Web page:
3. Man cannot destroy the earth, with the possible exception of a global thermonuclear war.
    4. Man cannot fix the earth, because it never breaks.
    5. People who want to point to a bunch of models predicting catastrophe and then takeover the world are people who want to take over the world. People who want to take over the world wind up opposed by the world, and die.
    6. The models are propaganda. wrong in the past, wrong now.
    This is from so long ago I lost the citation:
    Adviser Daniel Patrick Moynihan, notable as a Democrat in the administration, urged the administration to initiate a worldwide system of monitoring carbon dioxide in the atmosphere, decades before the issue of global warming came to the public’s attention.
    There is widespread agreement that carbon dioxide content will rise 25 percent by 2000, Moynihan wrote in a September 1969 memo.
    “This could increase the average temperature near the earth’s surface by 7 degrees Fahrenheit,” he wrote. “This in turn could raise the level of the sea by 10 feet. Goodbye New York. Goodbye Washington, for that matter.”
    Wrong then (1969), wrong now (2017). “Widespread” agreement does not constitute truth; see flat earth.
    I was taught that carbon dioxide was necessary for plant life; has that changed?

    1. I knew the ‘Glossary for research reports’ predated myself. I had no idea that it it was < a href="https://goo.gl/C8fI5F">possibly by a couple of decades.

      1. I knew the ‘Glossary for research reports’ predated myself. I had no idea that it it was possibly by a couple of decades.

        Gr… I freely admit fault at poorly opening and closing tags, but I blame the squirrels for whimsically rejecting one link being more than 50 characters long.

      2. And, of course, posting it *instantly*.

    2. 1. The climate/temperature of the earth has a cycle of warming and cooling. We are warming now.

      Natural influences are cooling, manmade influences are ones warming the earth overwhelming the cooling.

      2. Man is part of the environment, no better or worse than any other part of the environment.

      We are the ones warming the climate.

      3. Man cannot destroy the earth, with the possible exception of a global thermonuclear war.

      We just will make it more difficult to live on earth.

      4. Man cannot fix the earth, because it never breaks.

      We just need to live within our boundaries that help us live easier on earth.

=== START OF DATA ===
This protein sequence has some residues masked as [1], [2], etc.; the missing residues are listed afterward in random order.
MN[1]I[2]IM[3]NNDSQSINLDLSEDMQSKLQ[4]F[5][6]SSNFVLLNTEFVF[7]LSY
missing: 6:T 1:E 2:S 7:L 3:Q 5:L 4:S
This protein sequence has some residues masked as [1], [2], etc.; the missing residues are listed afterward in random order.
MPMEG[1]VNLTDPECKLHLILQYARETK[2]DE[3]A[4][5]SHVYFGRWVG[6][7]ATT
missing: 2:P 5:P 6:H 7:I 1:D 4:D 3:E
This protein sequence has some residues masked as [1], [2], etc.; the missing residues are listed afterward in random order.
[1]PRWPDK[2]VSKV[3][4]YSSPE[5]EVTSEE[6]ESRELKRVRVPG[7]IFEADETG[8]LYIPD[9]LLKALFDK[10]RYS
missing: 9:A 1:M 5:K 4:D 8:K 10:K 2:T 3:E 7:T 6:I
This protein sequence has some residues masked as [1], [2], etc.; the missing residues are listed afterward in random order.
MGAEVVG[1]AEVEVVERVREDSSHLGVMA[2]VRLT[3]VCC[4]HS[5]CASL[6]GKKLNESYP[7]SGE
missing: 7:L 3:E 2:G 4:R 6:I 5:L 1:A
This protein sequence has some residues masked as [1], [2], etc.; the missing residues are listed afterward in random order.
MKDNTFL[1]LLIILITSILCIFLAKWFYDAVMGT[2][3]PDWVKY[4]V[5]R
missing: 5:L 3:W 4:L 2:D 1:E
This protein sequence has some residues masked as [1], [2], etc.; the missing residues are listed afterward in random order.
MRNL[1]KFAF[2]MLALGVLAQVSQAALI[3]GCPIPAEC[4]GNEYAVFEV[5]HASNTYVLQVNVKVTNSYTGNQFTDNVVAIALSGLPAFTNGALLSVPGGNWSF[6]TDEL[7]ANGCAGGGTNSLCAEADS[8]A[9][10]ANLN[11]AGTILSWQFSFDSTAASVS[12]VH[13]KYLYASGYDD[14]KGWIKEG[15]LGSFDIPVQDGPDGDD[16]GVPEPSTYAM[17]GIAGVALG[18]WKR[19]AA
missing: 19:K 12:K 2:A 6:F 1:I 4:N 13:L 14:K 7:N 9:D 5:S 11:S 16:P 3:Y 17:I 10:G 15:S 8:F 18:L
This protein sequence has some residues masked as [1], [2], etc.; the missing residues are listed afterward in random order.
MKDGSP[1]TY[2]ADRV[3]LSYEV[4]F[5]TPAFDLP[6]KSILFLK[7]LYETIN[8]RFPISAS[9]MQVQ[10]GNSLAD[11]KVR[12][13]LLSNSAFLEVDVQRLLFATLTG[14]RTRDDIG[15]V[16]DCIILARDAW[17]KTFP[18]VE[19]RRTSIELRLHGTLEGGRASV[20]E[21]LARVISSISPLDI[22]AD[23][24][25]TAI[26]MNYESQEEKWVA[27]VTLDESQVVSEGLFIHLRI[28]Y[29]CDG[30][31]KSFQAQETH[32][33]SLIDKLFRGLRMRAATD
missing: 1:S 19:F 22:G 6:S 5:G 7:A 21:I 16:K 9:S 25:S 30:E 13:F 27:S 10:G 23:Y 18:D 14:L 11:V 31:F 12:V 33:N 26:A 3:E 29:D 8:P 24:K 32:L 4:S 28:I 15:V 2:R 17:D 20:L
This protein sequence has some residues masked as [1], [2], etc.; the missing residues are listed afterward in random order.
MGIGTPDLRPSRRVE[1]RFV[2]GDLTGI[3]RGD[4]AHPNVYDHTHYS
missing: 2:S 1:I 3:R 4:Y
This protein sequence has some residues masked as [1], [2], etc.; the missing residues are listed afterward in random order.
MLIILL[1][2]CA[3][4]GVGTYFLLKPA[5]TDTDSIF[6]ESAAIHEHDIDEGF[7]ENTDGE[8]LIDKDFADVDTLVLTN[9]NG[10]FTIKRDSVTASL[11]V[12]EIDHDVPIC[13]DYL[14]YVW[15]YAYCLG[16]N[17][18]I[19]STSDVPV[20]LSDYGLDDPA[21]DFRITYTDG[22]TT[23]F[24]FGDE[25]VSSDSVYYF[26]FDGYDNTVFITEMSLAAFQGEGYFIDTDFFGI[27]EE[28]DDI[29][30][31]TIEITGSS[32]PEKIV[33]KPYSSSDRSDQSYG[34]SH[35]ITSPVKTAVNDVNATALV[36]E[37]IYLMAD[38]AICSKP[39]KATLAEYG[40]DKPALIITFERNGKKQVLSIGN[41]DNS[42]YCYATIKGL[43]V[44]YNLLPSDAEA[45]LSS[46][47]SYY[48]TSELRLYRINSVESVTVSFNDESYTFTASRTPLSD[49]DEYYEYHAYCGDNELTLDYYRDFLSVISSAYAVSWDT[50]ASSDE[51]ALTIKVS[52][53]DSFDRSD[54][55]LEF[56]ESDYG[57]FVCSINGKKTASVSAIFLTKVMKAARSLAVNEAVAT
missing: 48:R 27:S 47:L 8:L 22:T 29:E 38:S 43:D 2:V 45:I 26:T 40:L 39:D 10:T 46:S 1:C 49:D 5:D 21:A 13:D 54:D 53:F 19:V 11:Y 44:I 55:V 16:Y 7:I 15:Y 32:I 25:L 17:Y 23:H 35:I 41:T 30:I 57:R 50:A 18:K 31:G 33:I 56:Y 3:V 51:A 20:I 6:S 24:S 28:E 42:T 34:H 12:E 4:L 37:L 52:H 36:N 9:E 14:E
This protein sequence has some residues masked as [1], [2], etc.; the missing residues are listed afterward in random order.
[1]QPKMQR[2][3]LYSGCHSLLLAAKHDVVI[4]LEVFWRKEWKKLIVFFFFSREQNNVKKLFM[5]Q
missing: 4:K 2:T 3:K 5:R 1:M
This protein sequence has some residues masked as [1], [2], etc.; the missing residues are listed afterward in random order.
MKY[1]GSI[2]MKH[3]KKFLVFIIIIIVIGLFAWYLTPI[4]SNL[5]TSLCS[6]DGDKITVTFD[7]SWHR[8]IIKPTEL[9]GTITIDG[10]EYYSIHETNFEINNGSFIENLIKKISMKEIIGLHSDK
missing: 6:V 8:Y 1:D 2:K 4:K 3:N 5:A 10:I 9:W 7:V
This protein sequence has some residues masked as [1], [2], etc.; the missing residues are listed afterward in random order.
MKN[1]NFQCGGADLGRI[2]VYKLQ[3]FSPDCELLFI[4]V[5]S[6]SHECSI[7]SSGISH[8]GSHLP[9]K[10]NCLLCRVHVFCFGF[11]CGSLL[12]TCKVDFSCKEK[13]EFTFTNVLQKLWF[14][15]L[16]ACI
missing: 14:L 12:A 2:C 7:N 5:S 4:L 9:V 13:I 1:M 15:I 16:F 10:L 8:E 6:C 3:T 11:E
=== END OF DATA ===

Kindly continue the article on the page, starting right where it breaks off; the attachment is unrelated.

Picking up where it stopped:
5. People who want to point to a bunch of models predicting catastrophe and then takeover the world are people who want to take over the world. People who want to take over the world wind up opposed by the world, and die.

      So these mad scientists want power? Is that right? I think these models are advisory.

      6. The models are propaganda. wrong in the past, wrong now.

      The models predicted many things before they were observed. All the models are unable to predict recent warming without taking rising CO2 levels into account

      1. “Natural influences are cooling, manmade influences are ones warming the earth overwhelming the cooling.”

        Except for those little things called aerosols, but who needs those (besides the models to provide a corrective to their excessive CO2 sensitivity).

        “We are the ones warming the climate.”

        This is a meaningless statement but otherwise very useful.

        “We just will make it more difficult to live on earth.”

        By lengthening growing seasons, increasing global biomass productivity, and reducing net global deaths due to weather (cold kills more than heat). Other than all those things you’re spot on.

        “We just need to live within our boundaries that help us live easier on earth.”

        Dying of exposure is natural. Disease is organic. We should just learn to live with it.

        “So these mad scientists want power? Is that right? I think these models are advisory.”

        1. (cont.)

          “So these mad scientists want power? Is that right? I think these models are advisory.”

          Well they want money and status. Socialists want power. It’s a match made in heaven.

          “The models predicted many things before they were observed. All the models are unable to predict recent warming without taking rising CO2 levels into account.”

          Most of what they’ve predicted still isn’t observed, so that’s a true statement. All of the models are unable to predict ENSO events and global precipitation patterns, so I really don’t care what variables they taken into account. The models are also fragile and stiff and require a counter-tuning variable in the form of aerosols (you know those cooling things that humans have nothing to do with).

          1. (cont.)

            “So these mad scientists want power? Is that right? I think these models are advisory.”

            Well they want money and status. Socialists want power. It’s a match made in heaven.